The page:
But, in cases where specifics can’t be revealed, who you put in front of journalists can lend a new lens to a situation. Government reporters love a fresh perspective, especially if it’s from an inside source, making former government officials extremely valuable. A member of your workforce who used to be in government can provide an insider perspective on a technology issue and help connect the dots between an existing public sector problem and exactly how your technology solution is the best-in-class solution.

Impact on the Workforce

With trends focusing on the human experience, eyes are turning to the workforce and reporters want a comprehensive story on how people are being impacted by new technologies, especially in the post-pandemic landscape. When pitching your story, SME, or technology to public sector media, ask yourself:

  • Who is talking about workforce impact? “Sometimes people in the trenches make for the best interviews,” said Frank Konkel. “Leaders aren’t always involved in the day-to-day, so I like helping tell stories about people on the front lines being impacted by technology and getting stuff done in the government.”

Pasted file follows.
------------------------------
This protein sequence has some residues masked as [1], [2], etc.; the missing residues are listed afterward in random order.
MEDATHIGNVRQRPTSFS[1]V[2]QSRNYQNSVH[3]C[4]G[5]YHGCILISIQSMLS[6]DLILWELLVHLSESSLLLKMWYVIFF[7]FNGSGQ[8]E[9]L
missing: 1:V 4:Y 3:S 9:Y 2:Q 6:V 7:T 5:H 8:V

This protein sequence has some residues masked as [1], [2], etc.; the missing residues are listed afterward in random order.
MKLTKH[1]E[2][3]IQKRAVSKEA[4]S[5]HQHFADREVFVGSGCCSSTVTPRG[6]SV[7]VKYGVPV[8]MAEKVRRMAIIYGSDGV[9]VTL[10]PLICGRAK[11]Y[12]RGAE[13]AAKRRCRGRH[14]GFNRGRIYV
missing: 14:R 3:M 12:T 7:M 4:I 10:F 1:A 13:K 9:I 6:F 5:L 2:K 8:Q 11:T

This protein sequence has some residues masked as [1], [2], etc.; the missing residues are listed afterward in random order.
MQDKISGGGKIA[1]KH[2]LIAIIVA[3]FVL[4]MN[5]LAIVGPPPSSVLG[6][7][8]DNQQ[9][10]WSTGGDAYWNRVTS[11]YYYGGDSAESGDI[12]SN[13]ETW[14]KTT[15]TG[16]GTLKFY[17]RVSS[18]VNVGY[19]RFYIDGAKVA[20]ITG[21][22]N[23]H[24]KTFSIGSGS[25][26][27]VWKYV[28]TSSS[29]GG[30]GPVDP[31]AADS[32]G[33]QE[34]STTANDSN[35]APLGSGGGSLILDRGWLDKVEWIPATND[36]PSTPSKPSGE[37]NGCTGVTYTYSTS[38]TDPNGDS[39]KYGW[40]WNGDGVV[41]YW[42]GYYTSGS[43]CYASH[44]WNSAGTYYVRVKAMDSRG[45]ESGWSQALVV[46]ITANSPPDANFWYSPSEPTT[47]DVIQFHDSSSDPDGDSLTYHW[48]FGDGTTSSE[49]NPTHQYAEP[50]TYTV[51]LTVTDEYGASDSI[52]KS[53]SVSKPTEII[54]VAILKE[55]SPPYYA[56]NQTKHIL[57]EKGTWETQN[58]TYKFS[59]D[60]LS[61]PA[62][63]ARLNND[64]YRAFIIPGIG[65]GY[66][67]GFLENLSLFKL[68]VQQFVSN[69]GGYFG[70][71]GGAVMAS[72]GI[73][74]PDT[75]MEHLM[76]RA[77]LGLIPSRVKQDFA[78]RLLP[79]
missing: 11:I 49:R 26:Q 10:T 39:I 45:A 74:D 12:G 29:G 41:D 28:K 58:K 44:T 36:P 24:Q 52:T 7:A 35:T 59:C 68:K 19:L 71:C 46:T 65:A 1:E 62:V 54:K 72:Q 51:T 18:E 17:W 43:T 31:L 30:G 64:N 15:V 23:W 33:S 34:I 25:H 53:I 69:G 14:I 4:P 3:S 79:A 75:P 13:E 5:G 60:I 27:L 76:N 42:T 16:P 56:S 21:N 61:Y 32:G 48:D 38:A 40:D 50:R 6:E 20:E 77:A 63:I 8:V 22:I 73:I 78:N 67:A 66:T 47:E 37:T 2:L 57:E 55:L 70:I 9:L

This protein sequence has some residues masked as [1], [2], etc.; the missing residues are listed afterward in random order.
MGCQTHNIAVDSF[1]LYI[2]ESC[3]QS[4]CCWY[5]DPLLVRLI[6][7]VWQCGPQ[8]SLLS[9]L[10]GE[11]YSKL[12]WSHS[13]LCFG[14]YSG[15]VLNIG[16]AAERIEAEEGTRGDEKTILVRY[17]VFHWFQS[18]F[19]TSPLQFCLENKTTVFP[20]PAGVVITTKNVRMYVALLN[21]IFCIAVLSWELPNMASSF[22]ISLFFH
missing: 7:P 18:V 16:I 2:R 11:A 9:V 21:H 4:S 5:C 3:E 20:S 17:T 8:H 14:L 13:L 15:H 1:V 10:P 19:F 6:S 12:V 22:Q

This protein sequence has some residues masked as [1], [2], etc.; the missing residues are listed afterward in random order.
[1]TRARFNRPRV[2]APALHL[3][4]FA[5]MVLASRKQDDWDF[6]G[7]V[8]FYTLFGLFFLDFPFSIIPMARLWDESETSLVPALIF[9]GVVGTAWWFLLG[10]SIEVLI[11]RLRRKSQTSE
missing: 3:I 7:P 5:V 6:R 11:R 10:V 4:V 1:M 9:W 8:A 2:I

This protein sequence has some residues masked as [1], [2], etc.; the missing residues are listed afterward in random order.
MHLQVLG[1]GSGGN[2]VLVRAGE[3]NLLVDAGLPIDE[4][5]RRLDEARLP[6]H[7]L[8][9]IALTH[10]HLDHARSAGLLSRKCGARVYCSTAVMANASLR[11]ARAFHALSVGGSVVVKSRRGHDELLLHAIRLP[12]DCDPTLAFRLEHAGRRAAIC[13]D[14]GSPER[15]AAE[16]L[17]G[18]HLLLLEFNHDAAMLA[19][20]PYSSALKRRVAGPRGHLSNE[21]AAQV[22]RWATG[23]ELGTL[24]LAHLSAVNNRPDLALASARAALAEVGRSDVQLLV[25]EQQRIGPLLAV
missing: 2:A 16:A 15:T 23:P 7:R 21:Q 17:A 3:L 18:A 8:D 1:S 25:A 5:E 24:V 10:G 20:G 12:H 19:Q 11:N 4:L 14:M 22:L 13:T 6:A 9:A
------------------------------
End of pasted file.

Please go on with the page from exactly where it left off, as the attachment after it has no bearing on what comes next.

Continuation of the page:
• What jobs are being impacted by burgeoning technology? Are jobs being created? Lost? Is there a need to recruit new talent or upskill/reskill existing staff? 
  • Why is change needed? How do citizens feel about their interactions with government services? Where is the experience lacking? Beyond mandates and bills, how can agencies improve citizen and employee experience and how do they get there? 
  • When is technology being implemented? What are the timelines imposed by EOs and government mandates and how are agencies measuring up? Will your technology or POV help speed them along? Help them keep pace?